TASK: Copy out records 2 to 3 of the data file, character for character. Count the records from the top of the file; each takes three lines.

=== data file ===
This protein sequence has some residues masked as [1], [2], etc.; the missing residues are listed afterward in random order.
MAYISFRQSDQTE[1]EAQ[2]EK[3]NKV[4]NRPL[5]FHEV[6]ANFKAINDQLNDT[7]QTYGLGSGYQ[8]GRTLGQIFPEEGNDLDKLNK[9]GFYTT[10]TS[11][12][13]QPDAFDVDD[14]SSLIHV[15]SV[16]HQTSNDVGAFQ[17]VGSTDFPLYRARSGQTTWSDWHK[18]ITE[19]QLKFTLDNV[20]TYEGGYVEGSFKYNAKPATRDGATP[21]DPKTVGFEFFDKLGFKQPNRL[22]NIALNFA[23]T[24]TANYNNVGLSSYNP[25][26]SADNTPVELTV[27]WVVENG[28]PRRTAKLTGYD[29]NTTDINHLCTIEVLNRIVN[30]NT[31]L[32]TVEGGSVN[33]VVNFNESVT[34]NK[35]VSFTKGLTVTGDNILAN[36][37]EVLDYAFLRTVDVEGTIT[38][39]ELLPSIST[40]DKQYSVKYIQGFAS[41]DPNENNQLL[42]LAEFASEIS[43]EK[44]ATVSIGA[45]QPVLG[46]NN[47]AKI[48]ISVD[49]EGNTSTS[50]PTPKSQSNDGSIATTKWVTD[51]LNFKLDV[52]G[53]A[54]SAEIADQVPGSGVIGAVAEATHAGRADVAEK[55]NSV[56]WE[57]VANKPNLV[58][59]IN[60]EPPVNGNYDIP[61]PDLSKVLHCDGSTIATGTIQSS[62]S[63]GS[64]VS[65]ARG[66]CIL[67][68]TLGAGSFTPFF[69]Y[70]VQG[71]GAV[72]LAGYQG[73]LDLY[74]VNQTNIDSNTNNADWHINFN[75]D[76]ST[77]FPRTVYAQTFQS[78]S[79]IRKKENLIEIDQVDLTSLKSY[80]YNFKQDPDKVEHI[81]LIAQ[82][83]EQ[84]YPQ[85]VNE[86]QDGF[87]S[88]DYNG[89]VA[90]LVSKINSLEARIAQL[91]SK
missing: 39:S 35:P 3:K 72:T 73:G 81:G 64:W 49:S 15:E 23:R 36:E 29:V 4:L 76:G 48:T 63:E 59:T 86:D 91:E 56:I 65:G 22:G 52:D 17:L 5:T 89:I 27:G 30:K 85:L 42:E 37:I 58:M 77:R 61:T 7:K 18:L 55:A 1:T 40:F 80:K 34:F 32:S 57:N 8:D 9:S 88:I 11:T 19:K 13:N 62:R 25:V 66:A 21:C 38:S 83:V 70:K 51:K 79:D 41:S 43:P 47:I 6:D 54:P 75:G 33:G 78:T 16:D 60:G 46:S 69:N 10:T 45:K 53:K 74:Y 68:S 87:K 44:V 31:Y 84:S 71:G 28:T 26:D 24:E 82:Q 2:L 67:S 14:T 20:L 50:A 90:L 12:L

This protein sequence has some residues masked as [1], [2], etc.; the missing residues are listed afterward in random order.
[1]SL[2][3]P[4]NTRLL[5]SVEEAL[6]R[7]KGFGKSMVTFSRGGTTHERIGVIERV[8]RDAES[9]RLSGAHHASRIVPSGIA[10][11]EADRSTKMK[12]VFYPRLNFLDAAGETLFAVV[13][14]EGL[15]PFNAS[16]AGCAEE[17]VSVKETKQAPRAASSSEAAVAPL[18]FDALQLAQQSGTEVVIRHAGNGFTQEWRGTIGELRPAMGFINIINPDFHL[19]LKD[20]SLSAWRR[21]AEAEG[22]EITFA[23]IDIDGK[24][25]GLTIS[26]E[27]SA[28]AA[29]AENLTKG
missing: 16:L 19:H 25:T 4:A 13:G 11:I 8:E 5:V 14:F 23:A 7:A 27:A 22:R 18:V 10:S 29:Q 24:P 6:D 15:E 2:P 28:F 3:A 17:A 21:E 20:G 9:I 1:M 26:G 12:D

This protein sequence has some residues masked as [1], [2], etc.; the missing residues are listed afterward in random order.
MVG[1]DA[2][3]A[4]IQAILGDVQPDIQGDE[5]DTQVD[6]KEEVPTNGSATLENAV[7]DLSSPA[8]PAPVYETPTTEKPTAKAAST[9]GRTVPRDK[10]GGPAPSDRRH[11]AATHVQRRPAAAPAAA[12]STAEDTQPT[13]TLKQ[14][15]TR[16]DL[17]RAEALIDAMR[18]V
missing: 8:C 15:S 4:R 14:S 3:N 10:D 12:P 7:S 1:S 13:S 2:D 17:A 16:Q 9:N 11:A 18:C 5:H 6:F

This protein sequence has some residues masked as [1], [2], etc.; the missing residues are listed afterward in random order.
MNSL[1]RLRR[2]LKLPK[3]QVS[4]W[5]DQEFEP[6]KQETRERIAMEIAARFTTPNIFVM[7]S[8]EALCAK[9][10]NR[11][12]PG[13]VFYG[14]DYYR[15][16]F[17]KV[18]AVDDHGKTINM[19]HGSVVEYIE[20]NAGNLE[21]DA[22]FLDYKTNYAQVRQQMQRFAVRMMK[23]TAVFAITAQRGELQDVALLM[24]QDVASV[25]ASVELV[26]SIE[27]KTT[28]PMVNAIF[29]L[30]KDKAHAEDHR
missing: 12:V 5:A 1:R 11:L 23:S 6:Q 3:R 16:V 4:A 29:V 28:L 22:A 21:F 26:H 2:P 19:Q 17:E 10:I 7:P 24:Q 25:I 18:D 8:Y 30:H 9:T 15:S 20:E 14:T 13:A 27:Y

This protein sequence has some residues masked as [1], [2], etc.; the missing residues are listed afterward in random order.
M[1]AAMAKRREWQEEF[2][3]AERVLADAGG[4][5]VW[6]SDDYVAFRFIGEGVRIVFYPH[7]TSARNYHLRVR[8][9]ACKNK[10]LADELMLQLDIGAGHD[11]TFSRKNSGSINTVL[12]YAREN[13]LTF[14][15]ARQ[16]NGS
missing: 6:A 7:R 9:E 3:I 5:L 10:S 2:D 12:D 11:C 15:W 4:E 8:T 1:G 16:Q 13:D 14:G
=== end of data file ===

This protein sequence has some residues masked as [1], [2], etc.; the missing residues are listed afterward in random order.
[1]SL[2][3]P[4]NTRLL[5]SVEEAL[6]R[7]KGFGKSMVTFSRGGTTHERIGVIERV[8]RDAES[9]RLSGAHHASRIVPSGIA[10][11]EADRSTKMK[12]VFYPRLNFLDAAGETLFAVV[13][14]EGL[15]PFNAS[16]AGCAEE[17]VSVKETKQAPRAASSSEAAVAPL[18]FDALQLAQQSGTEVVIRHAGNGFTQEWRGTIGELRPAMGFINIINPDFHL[19]LKD[20]SLSAWRR[21]AEAEG[22]EITFA[23]IDIDGK[24][25]GLTIS[26]E[27]SA[28]AA[29]AENLTKG
missing: 16:L 19:H 25:T 4:A 13:G 11:I 8:E 5:V 14:F 23:A 7:A 27:A 22:R 18:V 10:S 29:Q 24:P 6:D 15:E 2:P 28:F 3:A 17:A 21:E 20:G 9:I 1:M 26:G 12:D

This protein sequence has some residues masked as [1], [2], etc.; the missing residues are listed afterward in random order.
MVG[1]DA[2][3]A[4]IQAILGDVQPDIQGDE[5]DTQVD[6]KEEVPTNGSATLENAV[7]DLSSPA[8]PAPVYETPTTEKPTAKAAST[9]GRTVPRDK[10]GGPAPSDRRH[11]AATHVQRRPAAAPAAA[12]STAEDTQPT[13]TLKQ[14][15]TR[16]DL[17]RAEALIDAMR[18]V
missing: 8:C 15:S 4:R 14:S 3:N 10:D 12:P 7:S 1:S 13:S 2:D 17:A 16:Q 9:N 11:A 18:C 5:H 6:F